US Sailing has now become, primarily, a regulatory and licensing body for teaching sailing. They have turned the organization upside down, and let the Training Commission dictate rules and procedure for things like the Youth Champs. Ask Peter Johnstone about the headaches he went through last year with the coaching issue for the Youth Champs. US Sailing was so utterly arrogant that they tried to tell everyone that they had a USCG Marine Event permit and could prevent anyone from having access to the water. I know. I spoke with the USCG Sector New Orleans Legal officer, informed him of this, and he told me under no uncertain terms that US Sailing not only did not have a marine event permit for the Youths, as of a month prior to the event, they had not even applied for one. Lets just say he was less than amused with US Sailing. One simple point to illustrate their behavior.

 

The current problems with US Sailing all start and end with the new Bylaws. The New York based lawyer - Ed Williams - who is one of the most experienced sports lawyers in the country - was hired by US Sailing to give his opinion on their Bylaws, and where they should be incorporated (they are a NY based entity, and want to move to some other more "friendly" jurisdiction, which I expect to end up in a place like Panama). They didn't like Ed's answer, so told him to go pack sand.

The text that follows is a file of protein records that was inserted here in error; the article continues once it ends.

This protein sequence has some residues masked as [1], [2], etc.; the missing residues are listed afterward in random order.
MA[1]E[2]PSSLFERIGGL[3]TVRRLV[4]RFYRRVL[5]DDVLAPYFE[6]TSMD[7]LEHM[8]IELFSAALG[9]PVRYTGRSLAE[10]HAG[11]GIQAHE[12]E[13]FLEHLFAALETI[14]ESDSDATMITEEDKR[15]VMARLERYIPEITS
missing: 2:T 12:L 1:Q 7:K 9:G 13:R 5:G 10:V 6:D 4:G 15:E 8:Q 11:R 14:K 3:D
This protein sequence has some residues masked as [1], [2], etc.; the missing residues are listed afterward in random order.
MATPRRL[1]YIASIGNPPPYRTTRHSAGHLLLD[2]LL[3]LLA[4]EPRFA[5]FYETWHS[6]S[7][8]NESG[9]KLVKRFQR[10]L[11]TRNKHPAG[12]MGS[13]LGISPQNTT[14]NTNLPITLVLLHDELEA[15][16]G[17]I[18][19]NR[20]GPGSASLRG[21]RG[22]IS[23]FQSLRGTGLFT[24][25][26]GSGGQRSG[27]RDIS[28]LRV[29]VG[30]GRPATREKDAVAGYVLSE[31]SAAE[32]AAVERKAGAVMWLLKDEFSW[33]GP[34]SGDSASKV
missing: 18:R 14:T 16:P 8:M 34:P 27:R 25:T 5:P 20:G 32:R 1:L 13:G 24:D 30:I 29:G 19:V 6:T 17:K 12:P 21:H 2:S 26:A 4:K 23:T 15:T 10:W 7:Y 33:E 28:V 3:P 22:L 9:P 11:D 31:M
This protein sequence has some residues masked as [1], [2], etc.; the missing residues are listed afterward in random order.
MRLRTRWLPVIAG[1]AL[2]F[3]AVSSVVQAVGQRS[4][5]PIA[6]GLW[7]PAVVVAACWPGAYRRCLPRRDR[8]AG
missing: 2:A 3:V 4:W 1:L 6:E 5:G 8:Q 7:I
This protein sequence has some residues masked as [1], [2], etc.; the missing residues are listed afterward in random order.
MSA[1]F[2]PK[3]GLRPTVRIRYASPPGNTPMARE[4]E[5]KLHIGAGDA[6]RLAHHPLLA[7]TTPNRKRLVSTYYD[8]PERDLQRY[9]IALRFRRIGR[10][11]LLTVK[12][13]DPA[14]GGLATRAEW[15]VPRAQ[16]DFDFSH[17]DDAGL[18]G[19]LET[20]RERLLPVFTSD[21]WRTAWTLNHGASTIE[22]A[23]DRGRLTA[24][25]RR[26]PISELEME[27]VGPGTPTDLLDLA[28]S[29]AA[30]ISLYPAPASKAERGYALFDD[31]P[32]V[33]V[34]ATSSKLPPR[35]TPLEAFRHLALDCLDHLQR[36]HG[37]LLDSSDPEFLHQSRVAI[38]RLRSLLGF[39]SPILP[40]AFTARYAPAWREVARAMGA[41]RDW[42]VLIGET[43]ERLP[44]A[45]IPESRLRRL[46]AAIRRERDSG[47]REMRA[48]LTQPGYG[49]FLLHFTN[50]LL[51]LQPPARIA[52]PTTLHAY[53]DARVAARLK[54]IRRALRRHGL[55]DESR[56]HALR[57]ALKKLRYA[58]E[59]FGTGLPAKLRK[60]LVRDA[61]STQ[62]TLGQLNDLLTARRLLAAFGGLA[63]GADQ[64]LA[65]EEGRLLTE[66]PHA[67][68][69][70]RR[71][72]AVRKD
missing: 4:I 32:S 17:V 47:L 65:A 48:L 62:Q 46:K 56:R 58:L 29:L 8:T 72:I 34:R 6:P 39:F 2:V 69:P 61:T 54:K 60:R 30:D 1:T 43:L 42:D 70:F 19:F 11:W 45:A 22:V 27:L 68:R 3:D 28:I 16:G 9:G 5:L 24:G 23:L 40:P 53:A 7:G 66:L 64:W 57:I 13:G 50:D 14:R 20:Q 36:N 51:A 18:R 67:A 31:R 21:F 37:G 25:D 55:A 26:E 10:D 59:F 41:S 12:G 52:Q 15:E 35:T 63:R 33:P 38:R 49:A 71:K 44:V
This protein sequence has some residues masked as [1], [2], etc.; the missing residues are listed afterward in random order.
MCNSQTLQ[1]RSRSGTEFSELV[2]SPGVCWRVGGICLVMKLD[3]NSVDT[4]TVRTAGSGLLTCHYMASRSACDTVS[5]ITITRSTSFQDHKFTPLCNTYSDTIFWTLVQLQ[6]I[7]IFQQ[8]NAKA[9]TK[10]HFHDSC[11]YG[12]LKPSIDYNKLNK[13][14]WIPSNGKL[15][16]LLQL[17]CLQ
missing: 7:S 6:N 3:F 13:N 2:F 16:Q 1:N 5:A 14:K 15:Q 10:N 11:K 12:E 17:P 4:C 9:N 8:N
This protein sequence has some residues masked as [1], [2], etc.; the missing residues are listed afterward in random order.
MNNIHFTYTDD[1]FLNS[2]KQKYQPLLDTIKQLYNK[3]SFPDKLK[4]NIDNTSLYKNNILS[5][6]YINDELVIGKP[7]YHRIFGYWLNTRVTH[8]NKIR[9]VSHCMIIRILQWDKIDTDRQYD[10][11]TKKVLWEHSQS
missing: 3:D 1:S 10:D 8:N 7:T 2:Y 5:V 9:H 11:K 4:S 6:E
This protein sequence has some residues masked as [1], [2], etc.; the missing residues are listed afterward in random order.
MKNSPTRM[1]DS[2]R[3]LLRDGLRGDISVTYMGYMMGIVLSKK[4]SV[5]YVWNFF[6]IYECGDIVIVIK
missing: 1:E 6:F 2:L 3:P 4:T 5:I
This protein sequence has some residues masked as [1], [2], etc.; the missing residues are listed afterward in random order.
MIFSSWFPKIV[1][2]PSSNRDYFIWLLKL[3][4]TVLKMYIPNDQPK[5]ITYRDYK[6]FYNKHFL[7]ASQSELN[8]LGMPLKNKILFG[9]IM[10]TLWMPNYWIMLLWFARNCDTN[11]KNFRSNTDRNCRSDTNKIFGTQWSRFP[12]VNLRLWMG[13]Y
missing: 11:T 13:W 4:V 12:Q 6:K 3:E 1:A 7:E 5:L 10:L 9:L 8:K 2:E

I know from talking to Ed that he gave a talk recently in conjunction with the USOC on NGB's and their Bylaw compliance per the USOC, and State, standards. He cited US Sailing as being one of the four worst offenders of Bylaw infractions of all NGB's in the country.

 

Here's a rhetorical question for all you corporate governance types out there - do you think it right that the immediate past President become the Chairman of the Ethics Committee when their term as President ends. Yup, Janet Baxter was Pres, now she is Chair of Ethics. Which means she gets to sweep any Ethics violation that occured under her regime under the rug.

 

Clean is right, to some extent, about Training. But let me tell you, I was there, in the rooms, when Training was giving a pile of money to go out and create the programs that they have created. There is value in their standardize certification program, but not so much value as to have over taken the primary function of the organization.

 

What should happen is that Training should be spun off into it's own separate company, just like US Professional Sailing Association was.

 

Then, let US Sailing focus only on the sport of yacht racing, providing racing infrastructure services for everything from club racing to our Olympic Trials.

 

On the subject of fundracing via sponsorship - can someone please explain to me why it was beneficial for the Sailing Team to sell their name to a printing company. I'm told it was for a lousy $400,000 per year. Does anyone really think that this is attractive to a new sponsor - what's the pitch - "hi we are the government of sailing in this country, and if you become our second level sponsor, you have to use the name "US Sailing Team Alphagrapics" in all your ads" - in other words, you've got to pollute your ad message to support Alphagrapics.

 

Dean Brenner thinks his job is to win medals now, and only now. Whatever success he has this year is only going to be because of life long commitment the sailors on the team have had to the sport, not because Dean signed up a new title sponsor. Let's judge Dean's results in another five years. And oh yeah, is the rumor true that he is now being paid to be the Committee Chairman of the Olympic Sailing Cmte? I have never previously heard of a volunteer committee chairman being paid to run the committee.